If these were all equal in size, where would be the beauty of the natural world ? Enchantment would give place to a bleak monotony. Again, are all the beasts of the earth, all the inhabitants of the deep, or all the tribes of the air respectively, of one form and power ? We know the very contrary to be the

And if we elevate our eyes to the spangled doom of night, does not one star differ from another star in glory? Again ; are there not diversities of

case.

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orders in God's church? “ And he gave some apostles, and some prophets; and some evangelists; and some pastors and teachers ;''1 helps, govern

Once more, ascending still higher in the scale of being, we find a variety of ranks in the celestial kingdom itself. We read of angels, and the archangel, of cherubim, and seraphim, of thrones, dominions, principalities, and powers. 3 Thus we find diversity in all departments of creation. It is, in fact, a great house, wherein are not only vessels of gold and of silver, but also of wood and of earth, and some to honour, and some to dishonour. And who can question, that this inequality tends at once to develope and illustrate the manifold wisdom of God, and to promote the general welfare of his creatures. The universe is a harp of innumerable strings; but were these all of one unvaried length and thickness, where would be the harmony ?

ments.”2

* Take but degree away, untune that string,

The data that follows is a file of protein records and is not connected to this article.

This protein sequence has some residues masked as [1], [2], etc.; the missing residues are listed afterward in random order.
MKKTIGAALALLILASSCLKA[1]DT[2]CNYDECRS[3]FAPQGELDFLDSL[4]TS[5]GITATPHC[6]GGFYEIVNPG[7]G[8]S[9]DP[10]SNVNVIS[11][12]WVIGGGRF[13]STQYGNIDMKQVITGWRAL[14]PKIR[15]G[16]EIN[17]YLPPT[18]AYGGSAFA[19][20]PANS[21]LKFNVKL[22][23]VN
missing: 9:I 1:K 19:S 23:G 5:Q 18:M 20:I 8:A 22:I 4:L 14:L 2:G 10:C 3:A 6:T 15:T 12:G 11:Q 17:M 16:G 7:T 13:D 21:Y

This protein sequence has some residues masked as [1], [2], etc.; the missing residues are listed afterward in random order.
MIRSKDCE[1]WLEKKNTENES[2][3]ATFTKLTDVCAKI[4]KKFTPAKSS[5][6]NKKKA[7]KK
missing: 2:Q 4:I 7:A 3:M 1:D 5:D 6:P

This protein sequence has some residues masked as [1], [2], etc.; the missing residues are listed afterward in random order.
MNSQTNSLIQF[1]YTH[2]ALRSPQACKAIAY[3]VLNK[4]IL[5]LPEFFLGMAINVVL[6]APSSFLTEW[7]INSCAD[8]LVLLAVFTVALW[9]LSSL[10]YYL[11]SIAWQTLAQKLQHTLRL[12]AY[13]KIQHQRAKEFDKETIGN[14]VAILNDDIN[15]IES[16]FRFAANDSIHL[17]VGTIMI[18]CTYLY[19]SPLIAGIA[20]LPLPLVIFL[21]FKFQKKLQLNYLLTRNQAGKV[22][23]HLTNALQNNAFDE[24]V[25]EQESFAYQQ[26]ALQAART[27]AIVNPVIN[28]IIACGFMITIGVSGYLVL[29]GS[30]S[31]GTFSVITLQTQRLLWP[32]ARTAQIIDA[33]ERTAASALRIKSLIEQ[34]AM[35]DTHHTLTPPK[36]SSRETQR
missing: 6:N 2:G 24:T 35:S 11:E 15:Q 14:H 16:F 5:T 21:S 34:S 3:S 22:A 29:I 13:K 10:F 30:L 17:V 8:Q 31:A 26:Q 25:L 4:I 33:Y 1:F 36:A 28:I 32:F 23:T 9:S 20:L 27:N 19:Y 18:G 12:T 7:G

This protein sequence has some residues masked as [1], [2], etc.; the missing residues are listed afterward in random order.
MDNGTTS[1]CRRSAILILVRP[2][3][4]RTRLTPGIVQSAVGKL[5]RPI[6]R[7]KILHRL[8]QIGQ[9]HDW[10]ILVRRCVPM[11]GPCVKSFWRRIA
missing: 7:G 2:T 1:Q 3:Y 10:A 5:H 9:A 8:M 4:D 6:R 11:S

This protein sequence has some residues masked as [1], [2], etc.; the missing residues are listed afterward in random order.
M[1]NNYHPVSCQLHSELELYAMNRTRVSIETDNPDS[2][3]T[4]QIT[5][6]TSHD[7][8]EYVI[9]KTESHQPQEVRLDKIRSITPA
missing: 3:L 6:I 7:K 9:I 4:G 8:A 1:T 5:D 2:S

And, hark, what discord follows! Each thing meets
In mere oppugnancy : the bounded waters
Should lift their bosoms higher than the shores,
And make a sop of all this solid globe.
Strength should be lord of imbecility,
And the rude son should strike the father dead ;
Force would be right, or rather right be wrong,

1 Eph. iv, 11.
2 i Cor. xii. 28.

3 Col, i. 16. 4 It is related of the celebrated Hooker, that while he was on his death-bed, the doctor found him one morning in deep contemplation, and on inquiring his thoughts, was answered, that he was medi. tating the number and nature of angels, and their blessed obedience and order, without which, peace could not be in heaveu ; and oh! that it might be so on earth!'-Lite by Walton.

(Between whose endless jar justice resides,)
Should lose their names, and so should justice too.
Then every thing includes itself in power,
Power into will, will into appetite ;
And appetite, an universal wolf;
So doubly seconded with will and power,
Must make perforce an universal prey,
And, last, eat up himself.'1

Thus, the world by difference is in order found.' Equality never has been, or could be. Supposing there was a general equality to-morrow, it could not continue. Those individuals who are possessed of superior ability, industry, and principle, would of necessity ere long obtain a pre-eminence. As in the human body, some members are more strong and comely and honourable than others, yet all are indispensable to the general beauty and utility of the frame; so it is with the body of the state.

Accordingly, we find a difference of grade and condition in all ages and countries of the world. It is the universal arrangement. '

That such an arrangement existed from the beginning appears from the word of God. We read, in the book of Genesis, of kings, dukes, and lords. 3 Evidently therefore the Bible is leveller.

The spirit we have mentioned, however, is directly opposed to this constitution of things. Vain man would be wiser than God: would alter what was evidently the divine appointment. Many,

no

1 SHAKSPEARE-'Troilus and Cressida.' 2 The maxim is coeval with Homer-Ovk ayačov Tolukoi gavn.'

3 Chap. XIV. XXIII. XXXVI.